2nd October 2017

The Global Landscape of Energy Production

Every minute of every day, five thousand times as much energy as we need hits the earth in the form of solar energy. That surplus isn’t going anywhere; it just gets absorbed into buildings, into the ground, the desert or the sea, warming everything up.

But what if we could harness more of that? What if we could make energy as abundant as data on the internet? Imagine the global problems we could solve. In my opinion, this is not only possible; it’s beginning to happen right now.

However, before we can begin to see a real step-change, we must address the perpetually complex question of what’s truly going to drive that momentum and turn us into a more independent and sustainable society.

To begin to answer that question, let’s first look at the influence of global markets on the UK’s fuel and energy production, and the ever-present concern that we’ll eventually run out of resources. Ten years ago, the world was focussed on peak oil; we thought we were going to run out of it and that it would get really expensive – but the reverse is now happening.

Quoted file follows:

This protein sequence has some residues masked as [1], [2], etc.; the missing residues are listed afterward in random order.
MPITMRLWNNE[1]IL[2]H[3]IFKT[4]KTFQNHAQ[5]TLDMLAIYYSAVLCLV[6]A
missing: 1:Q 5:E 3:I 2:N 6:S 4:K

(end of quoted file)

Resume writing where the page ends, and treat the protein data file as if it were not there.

The business models of fossil fuel companies have failed in that respect. The price of oil has fallen to around $50 a barrel and is likely to stay there. So effectively, what happens is that it’s not worth extracting oil anymore because people don’t want it in sufficient quantities. We’re not going to run out of oil, because demand will continue to fall.

But gas and electricity are different, because of the way they’re being generated. Gas extraction is a complex issue; we’ve had a lot of gas coming onto the market in the US from shale, but the price plummeted so they stopped producing. We now have gas coming from Russia through huge pipelines, and from Qatar as liquid natural gas in giant containers.

Both of these sources are politically disruptive, and if there was any fluctuation in production we’d have a short-term supply issue which would drive up cost. Energy companies won’t absorb these variables, so they’ll always be passed onto us as consumers. And while we’ve seen fewer price hikes in recent years compared to around five years ago, political and event-led drivers make the market volatile and unpredictable.

Check out Part Two in our Sustainability Series to find out whether Brexit will have an impact on our gas and electricity prices.